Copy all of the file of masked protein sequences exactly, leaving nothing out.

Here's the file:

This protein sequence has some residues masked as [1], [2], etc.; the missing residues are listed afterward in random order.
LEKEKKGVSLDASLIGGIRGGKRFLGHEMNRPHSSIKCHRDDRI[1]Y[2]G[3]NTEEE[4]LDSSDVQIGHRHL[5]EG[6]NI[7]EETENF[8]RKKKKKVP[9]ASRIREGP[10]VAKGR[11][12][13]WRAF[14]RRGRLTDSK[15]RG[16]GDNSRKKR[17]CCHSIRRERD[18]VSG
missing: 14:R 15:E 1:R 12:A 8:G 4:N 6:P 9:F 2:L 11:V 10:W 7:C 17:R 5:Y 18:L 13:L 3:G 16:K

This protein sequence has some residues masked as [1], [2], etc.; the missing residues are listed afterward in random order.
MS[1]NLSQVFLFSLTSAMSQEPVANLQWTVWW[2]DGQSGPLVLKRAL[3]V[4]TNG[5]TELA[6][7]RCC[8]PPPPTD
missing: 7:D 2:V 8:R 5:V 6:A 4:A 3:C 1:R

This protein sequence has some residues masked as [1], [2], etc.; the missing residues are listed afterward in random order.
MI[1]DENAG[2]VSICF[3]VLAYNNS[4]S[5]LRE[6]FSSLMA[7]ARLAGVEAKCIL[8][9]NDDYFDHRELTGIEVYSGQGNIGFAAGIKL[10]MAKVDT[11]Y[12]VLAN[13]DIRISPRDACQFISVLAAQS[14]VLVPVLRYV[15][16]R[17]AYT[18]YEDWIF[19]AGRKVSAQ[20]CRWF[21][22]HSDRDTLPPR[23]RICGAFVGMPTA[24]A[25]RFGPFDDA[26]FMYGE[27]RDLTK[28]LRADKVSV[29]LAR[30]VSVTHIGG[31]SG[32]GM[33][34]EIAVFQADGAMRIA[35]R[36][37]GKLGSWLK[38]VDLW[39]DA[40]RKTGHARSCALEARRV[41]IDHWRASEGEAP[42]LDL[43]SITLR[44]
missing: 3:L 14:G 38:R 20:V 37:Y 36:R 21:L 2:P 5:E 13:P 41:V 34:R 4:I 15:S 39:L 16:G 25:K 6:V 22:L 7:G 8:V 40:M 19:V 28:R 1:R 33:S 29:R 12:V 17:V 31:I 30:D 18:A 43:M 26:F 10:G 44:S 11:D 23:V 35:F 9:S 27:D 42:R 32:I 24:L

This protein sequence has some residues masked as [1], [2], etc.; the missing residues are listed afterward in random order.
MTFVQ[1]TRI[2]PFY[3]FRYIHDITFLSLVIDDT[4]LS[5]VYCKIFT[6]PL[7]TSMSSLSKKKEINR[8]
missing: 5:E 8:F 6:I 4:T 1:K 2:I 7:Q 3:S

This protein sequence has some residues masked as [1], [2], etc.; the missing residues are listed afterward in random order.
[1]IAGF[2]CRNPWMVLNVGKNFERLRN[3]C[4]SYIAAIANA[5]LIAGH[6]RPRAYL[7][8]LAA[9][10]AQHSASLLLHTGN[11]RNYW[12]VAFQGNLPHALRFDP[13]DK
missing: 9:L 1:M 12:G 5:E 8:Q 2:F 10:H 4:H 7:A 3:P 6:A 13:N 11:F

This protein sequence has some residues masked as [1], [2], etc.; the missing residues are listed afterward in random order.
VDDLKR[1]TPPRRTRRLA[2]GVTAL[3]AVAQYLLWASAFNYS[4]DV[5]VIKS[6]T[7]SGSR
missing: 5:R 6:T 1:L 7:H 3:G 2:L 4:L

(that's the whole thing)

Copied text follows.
This protein sequence has some residues masked as [1], [2], etc.; the missing residues are listed afterward in random order.
LEKEKKGVSLDASLIGGIRGGKRFLGHEMNRPHSSIKCHRDDRI[1]Y[2]G[3]NTEEE[4]LDSSDVQIGHRHL[5]EG[6]NI[7]EETENF[8]RKKKKKVP[9]ASRIREGP[10]VAKGR[11][12][13]WRAF[14]RRGRLTDSK[15]RG[16]GDNSRKKR[17]CCHSIRRERD[18]VSG
missing: 14:R 15:E 1:R 12:A 8:G 4:N 6:P 9:F 2:L 11:V 10:W 7:C 17:R 5:Y 18:L 13:L 3:G 16:K

This protein sequence has some residues masked as [1], [2], etc.; the missing residues are listed afterward in random order.
MS[1]NLSQVFLFSLTSAMSQEPVANLQWTVWW[2]DGQSGPLVLKRAL[3]V[4]TNG[5]TELA[6][7]RCC[8]PPPPTD
missing: 7:D 2:V 8:R 5:V 6:A 4:A 3:C 1:R

This protein sequence has some residues masked as [1], [2], etc.; the missing residues are listed afterward in random order.
MI[1]DENAG[2]VSICF[3]VLAYNNS[4]S[5]LRE[6]FSSLMA[7]ARLAGVEAKCIL[8][9]NDDYFDHRELTGIEVYSGQGNIGFAAGIKL[10]MAKVDT[11]Y[12]VLAN[13]DIRISPRDACQFISVLAAQS[14]VLVPVLRYV[15][16]R[17]AYT[18]YEDWIF[19]AGRKVSAQ[20]CRWF[21][22]HSDRDTLPPR[23]RICGAFVGMPTA[24]A[25]RFGPFDDA[26]FMYGE[27]RDLTK[28]LRADKVSV[29]LAR[30]VSVTHIGG[31]SG[32]GM[33][34]EIAVFQADGAMRIA[35]R[36][37]GKLGSWLK[38]VDLW[39]DA[40]RKTGHARSCALEARRV[41]IDHWRASEGEAP[42]LDL[43]SITLR[44]
missing: 3:L 14:G 38:R 20:V 37:Y 36:R 21:L 2:P 5:E 13:P 41:V 34:R 4:I 15:S 39:L 16:G 25:K 6:V 22:L 7:G 8:V 40:M 19:V 28:R 1:R 33:S 29:R 12:V 17:V 31:I 30:D 18:A 43:M 26:F 10:G 44:S 11:D 23:V 35:F 9:S 27:D 42:R 32:I 24:L

This protein sequence has some residues masked as [1], [2], etc.; the missing residues are listed afterward in random order.
MTFVQ[1]TRI[2]PFY[3]FRYIHDITFLSLVIDDT[4]LS[5]VYCKIFT[6]PL[7]TSMSSLSKKKEINR[8]
missing: 5:E 8:F 6:I 4:T 1:K 2:I 7:Q 3:S

This protein sequence has some residues masked as [1], [2], etc.; the missing residues are listed afterward in random order.
[1]IAGF[2]CRNPWMVLNVGKNFERLRN[3]C[4]SYIAAIANA[5]LIAGH[6]RPRAYL[7][8]LAA[9][10]AQHSASLLLHTGN[11]RNYW[12]VAFQGNLPHALRFDP[13]DK
missing: 9:L 1:M 12:G 5:E 8:Q 2:F 10:H 4:H 7:A 3:P 6:A 13:N 11:F

This protein sequence has some residues masked as [1], [2], etc.; the missing residues are listed afterward in random order.
VDDLKR[1]TPPRRTRRLA[2]GVTAL[3]AVAQYLLWASAFNYS[4]DV[5]VIKS[6]T[7]SGSR
missing: 5:R 6:T 1:L 7:H 3:G 2:L 4:L